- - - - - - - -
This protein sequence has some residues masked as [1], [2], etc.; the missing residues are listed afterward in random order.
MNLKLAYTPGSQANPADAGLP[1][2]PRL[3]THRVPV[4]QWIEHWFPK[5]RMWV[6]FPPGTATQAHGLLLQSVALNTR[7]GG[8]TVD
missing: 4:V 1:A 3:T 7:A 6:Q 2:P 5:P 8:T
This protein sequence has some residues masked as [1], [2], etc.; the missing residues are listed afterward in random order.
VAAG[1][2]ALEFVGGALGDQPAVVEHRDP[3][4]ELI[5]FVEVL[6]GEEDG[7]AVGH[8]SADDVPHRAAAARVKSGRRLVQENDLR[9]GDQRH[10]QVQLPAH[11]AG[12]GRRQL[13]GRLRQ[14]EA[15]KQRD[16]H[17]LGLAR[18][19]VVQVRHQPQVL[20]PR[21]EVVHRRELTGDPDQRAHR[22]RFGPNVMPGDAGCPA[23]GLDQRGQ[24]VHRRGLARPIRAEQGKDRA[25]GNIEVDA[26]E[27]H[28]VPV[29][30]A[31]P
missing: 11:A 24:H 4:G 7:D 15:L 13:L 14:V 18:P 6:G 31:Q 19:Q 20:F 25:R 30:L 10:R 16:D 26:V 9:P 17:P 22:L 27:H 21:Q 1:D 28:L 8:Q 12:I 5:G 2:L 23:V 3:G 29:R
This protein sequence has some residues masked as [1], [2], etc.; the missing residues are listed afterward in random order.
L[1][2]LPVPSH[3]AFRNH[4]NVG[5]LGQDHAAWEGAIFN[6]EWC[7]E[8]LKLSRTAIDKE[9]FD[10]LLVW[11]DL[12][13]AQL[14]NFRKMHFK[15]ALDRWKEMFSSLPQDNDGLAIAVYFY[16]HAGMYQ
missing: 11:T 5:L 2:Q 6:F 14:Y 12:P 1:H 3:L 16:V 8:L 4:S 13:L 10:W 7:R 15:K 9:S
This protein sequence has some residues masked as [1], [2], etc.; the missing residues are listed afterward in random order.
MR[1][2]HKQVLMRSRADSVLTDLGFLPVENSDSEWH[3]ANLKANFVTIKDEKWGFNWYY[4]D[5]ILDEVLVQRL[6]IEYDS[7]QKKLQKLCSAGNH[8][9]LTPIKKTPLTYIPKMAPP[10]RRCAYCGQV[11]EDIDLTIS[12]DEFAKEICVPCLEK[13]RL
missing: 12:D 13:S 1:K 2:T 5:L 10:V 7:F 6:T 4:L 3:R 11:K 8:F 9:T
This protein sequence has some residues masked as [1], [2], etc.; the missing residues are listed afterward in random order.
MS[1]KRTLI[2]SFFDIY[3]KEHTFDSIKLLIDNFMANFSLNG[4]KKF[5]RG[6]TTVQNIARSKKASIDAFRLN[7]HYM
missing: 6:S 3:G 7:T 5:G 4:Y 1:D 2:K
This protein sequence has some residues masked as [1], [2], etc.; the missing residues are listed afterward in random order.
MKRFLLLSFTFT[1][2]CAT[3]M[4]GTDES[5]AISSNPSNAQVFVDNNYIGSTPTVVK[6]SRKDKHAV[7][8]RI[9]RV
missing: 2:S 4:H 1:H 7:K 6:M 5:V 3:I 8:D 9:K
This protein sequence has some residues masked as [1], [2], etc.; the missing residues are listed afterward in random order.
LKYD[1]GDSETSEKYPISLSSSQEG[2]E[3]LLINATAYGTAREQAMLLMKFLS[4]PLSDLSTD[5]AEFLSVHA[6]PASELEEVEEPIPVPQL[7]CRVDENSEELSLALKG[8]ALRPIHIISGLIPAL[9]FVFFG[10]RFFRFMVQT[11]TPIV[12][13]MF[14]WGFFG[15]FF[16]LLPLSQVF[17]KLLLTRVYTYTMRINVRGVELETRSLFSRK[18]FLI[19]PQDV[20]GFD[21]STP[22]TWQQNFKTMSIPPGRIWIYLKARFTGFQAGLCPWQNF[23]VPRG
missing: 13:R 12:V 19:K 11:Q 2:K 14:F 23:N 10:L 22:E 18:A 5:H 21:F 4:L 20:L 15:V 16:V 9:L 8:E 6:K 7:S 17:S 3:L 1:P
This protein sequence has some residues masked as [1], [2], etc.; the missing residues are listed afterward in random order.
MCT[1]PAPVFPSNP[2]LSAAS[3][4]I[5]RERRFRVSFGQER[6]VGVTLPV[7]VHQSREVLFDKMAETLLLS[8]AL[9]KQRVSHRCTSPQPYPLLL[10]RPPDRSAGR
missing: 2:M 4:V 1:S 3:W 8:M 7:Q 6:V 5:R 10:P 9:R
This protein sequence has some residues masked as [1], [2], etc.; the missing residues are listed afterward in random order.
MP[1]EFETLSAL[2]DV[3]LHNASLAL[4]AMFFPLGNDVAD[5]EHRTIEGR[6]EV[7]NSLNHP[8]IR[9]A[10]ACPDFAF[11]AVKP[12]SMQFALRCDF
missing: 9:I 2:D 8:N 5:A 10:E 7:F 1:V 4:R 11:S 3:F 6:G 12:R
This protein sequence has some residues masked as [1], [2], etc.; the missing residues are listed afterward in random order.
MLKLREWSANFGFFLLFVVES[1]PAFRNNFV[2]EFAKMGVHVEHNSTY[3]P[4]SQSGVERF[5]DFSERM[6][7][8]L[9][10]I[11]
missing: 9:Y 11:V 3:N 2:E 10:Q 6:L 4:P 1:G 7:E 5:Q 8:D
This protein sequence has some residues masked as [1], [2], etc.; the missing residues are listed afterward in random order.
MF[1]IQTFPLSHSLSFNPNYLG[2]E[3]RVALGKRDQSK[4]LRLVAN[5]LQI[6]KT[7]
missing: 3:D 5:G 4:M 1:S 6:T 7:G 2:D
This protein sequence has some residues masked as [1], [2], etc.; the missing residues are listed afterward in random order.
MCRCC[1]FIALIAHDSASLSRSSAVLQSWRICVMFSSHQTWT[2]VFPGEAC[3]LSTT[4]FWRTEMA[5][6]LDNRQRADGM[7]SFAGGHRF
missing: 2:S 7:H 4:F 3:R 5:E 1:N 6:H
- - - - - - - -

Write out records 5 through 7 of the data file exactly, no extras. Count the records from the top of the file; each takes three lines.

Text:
This protein sequence has some residues masked as [1], [2], etc.; the missing residues are listed afterward in random order.
MS[1]KRTLI[2]SFFDIY[3]KEHTFDSIKLLIDNFMANFSLNG[4]KKF[5]RG[6]TTVQNIARSKKASIDAFRLN[7]HYM
missing: 6:S 3:G 7:T 5:G 4:Y 1:D 2:K
This protein sequence has some residues masked as [1], [2], etc.; the missing residues are listed afterward in random order.
MKRFLLLSFTFT[1][2]CAT[3]M[4]GTDES[5]AISSNPSNAQVFVDNNYIGSTPTVVK[6]SRKDKHAV[7][8]RI[9]RV
missing: 2:S 4:H 1:H 7:K 6:M 5:V 3:I 8:D 9:K
This protein sequence has some residues masked as [1], [2], etc.; the missing residues are listed afterward in random order.
LKYD[1]GDSETSEKYPISLSSSQEG[2]E[3]LLINATAYGTAREQAMLLMKFLS[4]PLSDLSTD[5]AEFLSVHA[6]PASELEEVEEPIPVPQL[7]CRVDENSEELSLALKG[8]ALRPIHIISGLIPAL[9]FVFFG[10]RFFRFMVQT[11]TPIV[12][13]MF[14]WGFFG[15]FF[16]LLPLSQVF[17]KLLLTRVYTYTMRINVRGVELETRSLFSRK[18]FLI[19]PQDV[20]GFD[21]STP[22]TWQQNFKTMSIPPGRIWIYLKARFTGFQAGLCPWQNF[23]VPRG
missing: 13:R 12:V 19:K 11:Q 2:K 14:F 23:N 10:L 22:E 18:A 5:H 21:F 4:L 20:L 15:V 16:V 9:L 8:E 6:K 7:S 17:S 3:L 1:P